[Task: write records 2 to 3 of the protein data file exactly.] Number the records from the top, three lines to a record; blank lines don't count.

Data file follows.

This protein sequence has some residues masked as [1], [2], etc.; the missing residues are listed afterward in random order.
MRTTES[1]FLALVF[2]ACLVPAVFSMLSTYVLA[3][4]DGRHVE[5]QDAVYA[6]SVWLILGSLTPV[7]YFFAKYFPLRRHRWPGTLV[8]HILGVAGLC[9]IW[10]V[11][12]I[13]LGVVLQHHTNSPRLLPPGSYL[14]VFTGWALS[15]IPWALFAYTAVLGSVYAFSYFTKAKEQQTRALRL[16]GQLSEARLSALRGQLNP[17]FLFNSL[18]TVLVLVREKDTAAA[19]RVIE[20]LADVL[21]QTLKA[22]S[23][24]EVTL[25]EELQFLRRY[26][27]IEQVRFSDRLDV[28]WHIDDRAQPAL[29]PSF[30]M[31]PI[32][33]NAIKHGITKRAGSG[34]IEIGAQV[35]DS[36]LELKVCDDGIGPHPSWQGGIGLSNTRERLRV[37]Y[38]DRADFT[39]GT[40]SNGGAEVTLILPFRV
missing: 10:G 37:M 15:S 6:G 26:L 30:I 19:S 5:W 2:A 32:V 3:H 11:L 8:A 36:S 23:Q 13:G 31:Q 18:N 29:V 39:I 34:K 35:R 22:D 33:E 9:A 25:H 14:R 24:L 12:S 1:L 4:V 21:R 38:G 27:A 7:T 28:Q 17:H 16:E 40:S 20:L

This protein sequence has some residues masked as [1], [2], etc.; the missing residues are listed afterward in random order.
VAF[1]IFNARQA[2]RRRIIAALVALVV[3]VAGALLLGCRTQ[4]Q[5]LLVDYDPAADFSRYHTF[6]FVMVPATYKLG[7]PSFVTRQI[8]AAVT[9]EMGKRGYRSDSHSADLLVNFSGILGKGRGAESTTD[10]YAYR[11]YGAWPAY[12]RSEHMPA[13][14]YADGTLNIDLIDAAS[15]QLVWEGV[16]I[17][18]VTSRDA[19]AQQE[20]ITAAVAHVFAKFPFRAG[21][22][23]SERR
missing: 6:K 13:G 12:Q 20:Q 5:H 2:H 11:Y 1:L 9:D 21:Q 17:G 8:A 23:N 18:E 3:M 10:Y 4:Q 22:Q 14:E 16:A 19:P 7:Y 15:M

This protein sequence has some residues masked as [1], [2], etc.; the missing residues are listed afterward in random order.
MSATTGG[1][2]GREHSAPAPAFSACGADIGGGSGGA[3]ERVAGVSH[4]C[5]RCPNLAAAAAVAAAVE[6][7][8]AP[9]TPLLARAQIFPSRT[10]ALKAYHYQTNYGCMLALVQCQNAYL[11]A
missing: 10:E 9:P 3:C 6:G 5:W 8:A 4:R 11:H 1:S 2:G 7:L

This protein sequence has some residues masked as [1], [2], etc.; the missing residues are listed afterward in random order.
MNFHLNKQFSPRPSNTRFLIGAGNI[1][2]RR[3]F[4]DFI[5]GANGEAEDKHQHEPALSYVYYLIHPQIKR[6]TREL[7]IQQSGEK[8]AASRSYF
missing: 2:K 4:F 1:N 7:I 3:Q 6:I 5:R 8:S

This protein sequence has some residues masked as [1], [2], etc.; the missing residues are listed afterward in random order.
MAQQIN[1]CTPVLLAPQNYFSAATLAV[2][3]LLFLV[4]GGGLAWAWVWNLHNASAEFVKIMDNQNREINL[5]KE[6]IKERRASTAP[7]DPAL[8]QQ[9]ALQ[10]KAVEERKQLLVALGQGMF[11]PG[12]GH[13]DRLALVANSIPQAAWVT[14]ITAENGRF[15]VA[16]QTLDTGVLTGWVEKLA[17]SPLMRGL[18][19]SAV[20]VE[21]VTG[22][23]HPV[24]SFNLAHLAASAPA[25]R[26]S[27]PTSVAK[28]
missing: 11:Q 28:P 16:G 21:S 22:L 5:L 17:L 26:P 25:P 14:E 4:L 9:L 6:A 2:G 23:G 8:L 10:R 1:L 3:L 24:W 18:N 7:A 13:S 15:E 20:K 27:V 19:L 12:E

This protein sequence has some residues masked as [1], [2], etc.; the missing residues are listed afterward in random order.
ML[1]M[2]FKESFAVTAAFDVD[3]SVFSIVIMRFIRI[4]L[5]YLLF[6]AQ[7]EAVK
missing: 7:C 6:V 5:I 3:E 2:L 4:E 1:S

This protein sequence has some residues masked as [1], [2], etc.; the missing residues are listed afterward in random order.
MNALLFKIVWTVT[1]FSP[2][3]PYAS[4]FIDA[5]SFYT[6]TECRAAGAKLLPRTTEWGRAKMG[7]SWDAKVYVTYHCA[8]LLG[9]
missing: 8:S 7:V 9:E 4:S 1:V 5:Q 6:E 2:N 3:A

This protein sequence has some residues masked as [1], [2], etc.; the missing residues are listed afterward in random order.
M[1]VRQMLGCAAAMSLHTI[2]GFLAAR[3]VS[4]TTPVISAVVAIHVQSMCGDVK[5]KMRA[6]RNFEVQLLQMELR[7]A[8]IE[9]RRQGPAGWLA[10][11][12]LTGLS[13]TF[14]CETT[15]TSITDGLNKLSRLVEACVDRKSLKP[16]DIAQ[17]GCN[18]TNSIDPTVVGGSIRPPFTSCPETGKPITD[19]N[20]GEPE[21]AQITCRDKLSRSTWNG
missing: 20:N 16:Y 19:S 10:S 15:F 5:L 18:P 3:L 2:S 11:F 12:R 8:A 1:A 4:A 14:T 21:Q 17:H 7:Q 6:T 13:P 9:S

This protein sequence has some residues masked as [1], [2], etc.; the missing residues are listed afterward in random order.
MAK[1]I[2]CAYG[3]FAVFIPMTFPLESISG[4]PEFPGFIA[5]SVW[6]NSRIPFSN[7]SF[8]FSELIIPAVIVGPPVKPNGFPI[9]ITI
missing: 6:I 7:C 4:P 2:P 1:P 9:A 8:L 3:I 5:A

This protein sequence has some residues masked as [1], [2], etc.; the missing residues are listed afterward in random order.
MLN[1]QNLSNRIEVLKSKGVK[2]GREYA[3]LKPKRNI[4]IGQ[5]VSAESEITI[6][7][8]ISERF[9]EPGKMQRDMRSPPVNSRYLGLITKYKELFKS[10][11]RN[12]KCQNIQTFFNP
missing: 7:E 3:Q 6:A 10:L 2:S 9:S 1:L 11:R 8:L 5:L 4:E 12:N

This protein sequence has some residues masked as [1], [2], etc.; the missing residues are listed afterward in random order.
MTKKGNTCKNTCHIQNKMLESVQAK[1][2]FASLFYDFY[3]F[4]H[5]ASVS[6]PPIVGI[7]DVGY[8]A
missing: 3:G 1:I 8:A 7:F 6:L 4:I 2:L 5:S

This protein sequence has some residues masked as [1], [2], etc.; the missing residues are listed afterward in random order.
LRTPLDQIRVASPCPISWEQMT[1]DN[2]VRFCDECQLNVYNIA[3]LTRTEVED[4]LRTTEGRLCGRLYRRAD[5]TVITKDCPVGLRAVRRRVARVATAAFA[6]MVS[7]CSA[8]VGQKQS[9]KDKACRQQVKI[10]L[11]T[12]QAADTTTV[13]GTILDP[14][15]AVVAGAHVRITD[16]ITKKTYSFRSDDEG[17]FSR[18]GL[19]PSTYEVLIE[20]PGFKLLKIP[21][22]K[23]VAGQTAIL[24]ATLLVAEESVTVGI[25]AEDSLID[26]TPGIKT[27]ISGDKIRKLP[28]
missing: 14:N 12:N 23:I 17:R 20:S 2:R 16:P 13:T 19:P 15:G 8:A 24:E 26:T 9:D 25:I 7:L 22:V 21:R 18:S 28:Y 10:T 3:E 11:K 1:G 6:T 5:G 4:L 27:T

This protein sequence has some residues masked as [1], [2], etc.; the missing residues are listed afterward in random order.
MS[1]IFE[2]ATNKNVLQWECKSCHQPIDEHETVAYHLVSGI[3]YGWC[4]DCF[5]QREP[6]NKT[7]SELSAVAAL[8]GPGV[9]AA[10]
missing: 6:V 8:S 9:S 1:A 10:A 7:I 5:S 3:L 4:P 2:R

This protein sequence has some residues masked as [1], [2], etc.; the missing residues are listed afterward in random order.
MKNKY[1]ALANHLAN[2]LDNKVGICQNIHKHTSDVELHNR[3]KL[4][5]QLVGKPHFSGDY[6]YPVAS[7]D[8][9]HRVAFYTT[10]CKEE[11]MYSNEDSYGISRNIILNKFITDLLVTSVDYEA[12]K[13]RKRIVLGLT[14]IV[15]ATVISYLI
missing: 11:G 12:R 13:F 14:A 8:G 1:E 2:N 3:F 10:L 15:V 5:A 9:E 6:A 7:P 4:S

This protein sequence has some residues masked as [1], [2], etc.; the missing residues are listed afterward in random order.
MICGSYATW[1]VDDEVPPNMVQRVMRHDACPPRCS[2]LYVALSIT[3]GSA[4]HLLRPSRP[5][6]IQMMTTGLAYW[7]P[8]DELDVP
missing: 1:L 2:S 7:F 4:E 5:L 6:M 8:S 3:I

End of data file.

This protein sequence has some residues masked as [1], [2], etc.; the missing residues are listed afterward in random order.
VAF[1]IFNARQA[2]RRRIIAALVALVV[3]VAGALLLGCRTQ[4]Q[5]LLVDYDPAADFSRYHTF[6]FVMVPATYKLG[7]PSFVTRQI[8]AAVT[9]EMGKRGYRSDSHSADLLVNFSGILGKGRGAESTTD[10]YAYR[11]YGAWPAY[12]RSEHMPA[13][14]YADGTLNIDLIDAAS[15]QLVWEGV[16]I[17][18]VTSRDA[19]AQQE[20]ITAAVAHVFAKFPFRAG[21][22][23]SERR
missing: 6:K 13:G 12:Q 20:Q 5:H 2:H 11:Y 1:L 9:D 21:Q 17:G 8:A 23:N 18:E 3:M 10:Y 4:Q 22:Q 14:E 16:A 19:P 7:Y 15:M

This protein sequence has some residues masked as [1], [2], etc.; the missing residues are listed afterward in random order.
MSATTGG[1][2]GREHSAPAPAFSACGADIGGGSGGA[3]ERVAGVSH[4]C[5]RCPNLAAAAAVAAAVE[6][7][8]AP[9]TPLLARAQIFPSRT[10]ALKAYHYQTNYGCMLALVQCQNAYL[11]A
missing: 10:E 9:P 3:C 6:G 5:W 8:A 4:R 11:H 1:S 2:G 7:L